For many people, the idea of 3D makes them think immediately of the rather naff cardboard glasses which used to be given away with comic books and at the cinema in the 1980’s with the one red lens and one green. Sadly, not only were these often ineffective but there were also extremely uncomfortable and it seems little wonder that 3D did not take off when these were the only option available.
Modern 3D is a little different and when it comes to buying a 3D TV, you may find that you have more options than you think.
These are batter powered glasses which sync with the television to give each eye the image it needs to convert the image on screen into 3D. This is made possible when the glasses polarise the image on screen into two and feed a slightly different feed to each eye enabling the graphics to “come alive”
Although the high technical ability of these glasses might sound appealing, they are not without their problems. They can be very expensive and consumers are reporting that they’re also uncomfortable over long periods of time so if the wearer intends to watch an entire feature film in 3D it’s likely that they would be uncomfortable throughout. There is also the fact that in order to get the full effect of 3D, the wearer would need to look directly at the screen. This means having to sit upright so leaning back is ruled out, making for a very formal viewing experience.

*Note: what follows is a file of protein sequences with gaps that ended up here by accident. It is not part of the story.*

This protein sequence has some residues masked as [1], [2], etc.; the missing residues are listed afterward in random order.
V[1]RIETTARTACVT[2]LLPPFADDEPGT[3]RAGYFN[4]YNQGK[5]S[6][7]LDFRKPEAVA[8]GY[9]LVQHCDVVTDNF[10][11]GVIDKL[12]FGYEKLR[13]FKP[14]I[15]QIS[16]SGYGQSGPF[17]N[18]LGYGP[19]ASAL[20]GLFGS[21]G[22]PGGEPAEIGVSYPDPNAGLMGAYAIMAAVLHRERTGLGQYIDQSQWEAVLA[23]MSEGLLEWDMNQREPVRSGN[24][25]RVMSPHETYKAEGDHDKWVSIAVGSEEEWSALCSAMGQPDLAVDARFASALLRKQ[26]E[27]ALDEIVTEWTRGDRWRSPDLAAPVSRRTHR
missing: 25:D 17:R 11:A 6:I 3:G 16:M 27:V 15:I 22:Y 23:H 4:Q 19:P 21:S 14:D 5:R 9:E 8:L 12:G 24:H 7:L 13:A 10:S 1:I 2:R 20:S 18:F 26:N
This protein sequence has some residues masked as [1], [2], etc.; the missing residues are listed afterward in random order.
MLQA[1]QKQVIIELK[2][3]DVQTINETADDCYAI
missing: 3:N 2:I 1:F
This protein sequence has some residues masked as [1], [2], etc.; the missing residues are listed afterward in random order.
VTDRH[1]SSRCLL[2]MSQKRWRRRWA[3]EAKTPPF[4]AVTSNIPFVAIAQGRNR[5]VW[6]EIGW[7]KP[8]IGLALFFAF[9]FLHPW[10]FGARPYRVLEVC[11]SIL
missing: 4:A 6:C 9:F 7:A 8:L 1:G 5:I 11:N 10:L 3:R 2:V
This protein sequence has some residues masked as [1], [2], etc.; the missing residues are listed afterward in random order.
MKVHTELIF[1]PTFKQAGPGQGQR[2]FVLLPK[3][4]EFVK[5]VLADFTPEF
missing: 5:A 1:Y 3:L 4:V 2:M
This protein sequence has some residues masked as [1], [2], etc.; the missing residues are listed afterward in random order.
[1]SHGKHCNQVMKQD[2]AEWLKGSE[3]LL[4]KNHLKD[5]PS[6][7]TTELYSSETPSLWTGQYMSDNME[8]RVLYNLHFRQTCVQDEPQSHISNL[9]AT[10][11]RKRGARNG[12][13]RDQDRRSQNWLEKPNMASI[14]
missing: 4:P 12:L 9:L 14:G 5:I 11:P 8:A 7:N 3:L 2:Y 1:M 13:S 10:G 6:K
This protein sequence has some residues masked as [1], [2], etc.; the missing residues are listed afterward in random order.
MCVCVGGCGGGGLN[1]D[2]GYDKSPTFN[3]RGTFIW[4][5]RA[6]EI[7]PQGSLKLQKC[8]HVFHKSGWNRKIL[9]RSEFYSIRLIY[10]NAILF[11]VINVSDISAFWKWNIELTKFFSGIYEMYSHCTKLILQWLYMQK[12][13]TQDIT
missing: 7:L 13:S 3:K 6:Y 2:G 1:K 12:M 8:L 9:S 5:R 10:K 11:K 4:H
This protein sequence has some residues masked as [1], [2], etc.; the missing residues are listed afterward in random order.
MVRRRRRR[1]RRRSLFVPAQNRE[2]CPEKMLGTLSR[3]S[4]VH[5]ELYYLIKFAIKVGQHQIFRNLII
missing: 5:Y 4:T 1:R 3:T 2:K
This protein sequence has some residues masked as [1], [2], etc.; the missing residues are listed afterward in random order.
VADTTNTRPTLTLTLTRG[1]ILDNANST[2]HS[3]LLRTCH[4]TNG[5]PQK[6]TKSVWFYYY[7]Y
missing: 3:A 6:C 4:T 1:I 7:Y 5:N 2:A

Gadgets such as the Nintendo 3DS which give a 3D effect without glasses (known as being auto-stereoscopic) have been well received so far, and industry insiders are speculating that this means that auto-stereoscopic TV’s can’t be far behind.
These already exist in Japan and there is speculation that a UK launch isn’t far behind, with Toshiba apparently working on a model which would be consumer ready by 2013.
The question for many is; how would a glasses-free 3D TV work? Whilst glasses are traditionally used to differ the image for the naked eye, auto-stereoscopic glasses would rely on a lens built into the actual TV to do the job instead.
Whilst the technology is available, a question for manufacturers is one of quality. Having the 3D lens fitted into the screen means that the resolution of the picture would be lost. The panel would need to have a 4k2k resolution resulting in a loss of detail. As well as being unappealing in itself, this could cause problems for the eye of the viewer who might subconsciously try to bridge the gap between the pixels, leading to an uncomfortable viewing experience.
A further problem is similar to the current issue of needing to watch the television “head on”. without being bolt upright and right in front of the screen, the effect could be lost quickly. This means no slouching, no lying down and no crowds watching the television.
That said, 3D laptops are ready to go and if Toshiba are preparing an auto-stereoscopic TV, then the chances are that other retailers will quickly follow suit.
This is a guest post from Thomas Andrews who lives in London, blogs on technology, digital cameras and the latest gadgets reviews.